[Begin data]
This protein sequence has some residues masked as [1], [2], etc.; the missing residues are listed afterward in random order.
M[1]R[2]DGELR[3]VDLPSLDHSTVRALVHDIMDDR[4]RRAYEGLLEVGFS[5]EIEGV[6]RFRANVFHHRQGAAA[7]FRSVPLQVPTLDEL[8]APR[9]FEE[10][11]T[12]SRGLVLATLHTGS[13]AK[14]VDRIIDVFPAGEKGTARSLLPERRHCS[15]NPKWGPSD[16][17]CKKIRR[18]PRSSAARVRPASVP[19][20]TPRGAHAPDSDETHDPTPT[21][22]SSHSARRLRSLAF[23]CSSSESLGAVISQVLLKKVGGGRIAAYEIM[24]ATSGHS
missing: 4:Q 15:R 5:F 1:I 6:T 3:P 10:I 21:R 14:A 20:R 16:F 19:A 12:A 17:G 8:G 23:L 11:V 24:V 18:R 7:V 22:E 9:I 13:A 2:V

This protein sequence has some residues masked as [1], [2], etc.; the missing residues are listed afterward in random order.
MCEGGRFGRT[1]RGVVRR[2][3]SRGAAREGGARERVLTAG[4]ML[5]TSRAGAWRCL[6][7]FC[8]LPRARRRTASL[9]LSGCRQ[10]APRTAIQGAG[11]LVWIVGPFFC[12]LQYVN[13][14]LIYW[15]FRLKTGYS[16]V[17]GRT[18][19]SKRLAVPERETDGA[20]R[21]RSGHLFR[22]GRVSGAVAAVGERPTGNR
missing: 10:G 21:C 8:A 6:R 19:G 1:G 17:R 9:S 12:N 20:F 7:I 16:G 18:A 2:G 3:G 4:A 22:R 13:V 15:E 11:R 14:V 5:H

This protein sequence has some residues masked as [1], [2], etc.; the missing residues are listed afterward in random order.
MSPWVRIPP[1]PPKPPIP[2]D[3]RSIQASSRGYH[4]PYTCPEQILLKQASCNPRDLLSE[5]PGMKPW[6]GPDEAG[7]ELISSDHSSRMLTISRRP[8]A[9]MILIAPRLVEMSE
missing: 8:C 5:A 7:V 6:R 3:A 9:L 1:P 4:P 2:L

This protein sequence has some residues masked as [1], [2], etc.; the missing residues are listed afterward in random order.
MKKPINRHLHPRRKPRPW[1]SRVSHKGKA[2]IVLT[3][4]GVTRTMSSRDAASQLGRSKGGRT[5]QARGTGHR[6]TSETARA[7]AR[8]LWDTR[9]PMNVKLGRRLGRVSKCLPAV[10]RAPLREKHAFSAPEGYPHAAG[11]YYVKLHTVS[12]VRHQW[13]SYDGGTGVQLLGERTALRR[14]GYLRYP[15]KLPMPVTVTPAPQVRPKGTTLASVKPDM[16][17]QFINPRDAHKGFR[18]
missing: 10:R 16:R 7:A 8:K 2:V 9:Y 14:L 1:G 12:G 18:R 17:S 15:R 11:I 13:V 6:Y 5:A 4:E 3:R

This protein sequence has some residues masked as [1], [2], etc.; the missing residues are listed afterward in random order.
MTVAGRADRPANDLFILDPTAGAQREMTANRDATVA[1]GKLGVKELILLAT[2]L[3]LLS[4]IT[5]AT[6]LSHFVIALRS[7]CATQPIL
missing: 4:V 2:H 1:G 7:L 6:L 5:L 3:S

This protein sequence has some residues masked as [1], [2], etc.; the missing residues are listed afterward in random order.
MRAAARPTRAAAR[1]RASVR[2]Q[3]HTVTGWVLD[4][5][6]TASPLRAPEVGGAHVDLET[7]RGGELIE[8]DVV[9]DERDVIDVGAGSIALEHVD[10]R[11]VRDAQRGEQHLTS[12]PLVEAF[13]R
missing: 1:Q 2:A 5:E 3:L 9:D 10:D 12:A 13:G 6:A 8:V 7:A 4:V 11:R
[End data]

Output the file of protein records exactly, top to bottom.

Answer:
This protein sequence has some residues masked as [1], [2], etc.; the missing residues are listed afterward in random order.
M[1]R[2]DGELR[3]VDLPSLDHSTVRALVHDIMDDR[4]RRAYEGLLEVGFS[5]EIEGV[6]RFRANVFHHRQGAAA[7]FRSVPLQVPTLDEL[8]APR[9]FEE[10][11]T[12]SRGLVLATLHTGS[13]AK[14]VDRIIDVFPAGEKGTARSLLPERRHCS[15]NPKWGPSD[16][17]CKKIRR[18]PRSSAARVRPASVP[19][20]TPRGAHAPDSDETHDPTPT[21][22]SSHSARRLRSLAF[23]CSSSESLGAVISQVLLKKVGGGRIAAYEIM[24]ATSGHS
missing: 4:Q 15:R 5:F 1:I 6:T 3:P 10:I 21:R 14:A 20:R 16:F 19:A 12:A 17:G 8:G 23:L 11:V 24:V 18:R 7:V 22:E 9:I 13:A 2:V

This protein sequence has some residues masked as [1], [2], etc.; the missing residues are listed afterward in random order.
MCEGGRFGRT[1]RGVVRR[2][3]SRGAAREGGARERVLTAG[4]ML[5]TSRAGAWRCL[6][7]FC[8]LPRARRRTASL[9]LSGCRQ[10]APRTAIQGAG[11]LVWIVGPFFC[12]LQYVN[13][14]LIYW[15]FRLKTGYS[16]V[17]GRT[18][19]SKRLAVPERETDGA[20]R[21]RSGHLFR[22]GRVSGAVAAVGERPTGNR
missing: 10:G 21:C 8:A 6:R 19:G 1:G 17:R 9:S 12:N 20:F 7:I 16:G 18:A 2:G 3:G 4:A 22:R 13:V 15:E 11:R 14:V 5:H

This protein sequence has some residues masked as [1], [2], etc.; the missing residues are listed afterward in random order.
MSPWVRIPP[1]PPKPPIP[2]D[3]RSIQASSRGYH[4]PYTCPEQILLKQASCNPRDLLSE[5]PGMKPW[6]GPDEAG[7]ELISSDHSSRMLTISRRP[8]A[9]MILIAPRLVEMSE
missing: 8:C 5:A 7:V 6:R 3:A 9:L 1:P 4:P 2:L

This protein sequence has some residues masked as [1], [2], etc.; the missing residues are listed afterward in random order.
MKKPINRHLHPRRKPRPW[1]SRVSHKGKA[2]IVLT[3][4]GVTRTMSSRDAASQLGRSKGGRT[5]QARGTGHR[6]TSETARA[7]AR[8]LWDTR[9]PMNVKLGRRLGRVSKCLPAV[10]RAPLREKHAFSAPEGYPHAAG[11]YYVKLHTVS[12]VRHQW[13]SYDGGTGVQLLGERTALRR[14]GYLRYP[15]KLPMPVTVTPAPQVRPKGTTLASVKPDM[16][17]QFINPRDAHKGFR[18]
missing: 10:R 16:R 7:A 8:K 2:V 9:Y 14:L 1:G 12:G 18:R 17:S 15:R 11:I 13:V 6:Y 5:A 4:E 3:R

This protein sequence has some residues masked as [1], [2], etc.; the missing residues are listed afterward in random order.
MTVAGRADRPANDLFILDPTAGAQREMTANRDATVA[1]GKLGVKELILLAT[2]L[3]LLS[4]IT[5]AT[6]LSHFVIALRS[7]CATQPIL
missing: 4:V 2:H 1:G 7:L 6:L 5:L 3:S

This protein sequence has some residues masked as [1], [2], etc.; the missing residues are listed afterward in random order.
MRAAARPTRAAAR[1]RASVR[2]Q[3]HTVTGWVLD[4][5][6]TASPLRAPEVGGAHVDLET[7]RGGELIE[8]DVV[9]DERDVIDVGAGSIALEHVD[10]R[11]VRDAQRGEQHLTS[12]PLVEAF[13]R
missing: 1:Q 2:A 5:E 3:L 9:D 10:D 12:A 13:G 6:A 8:V 7:A 4:V 11:R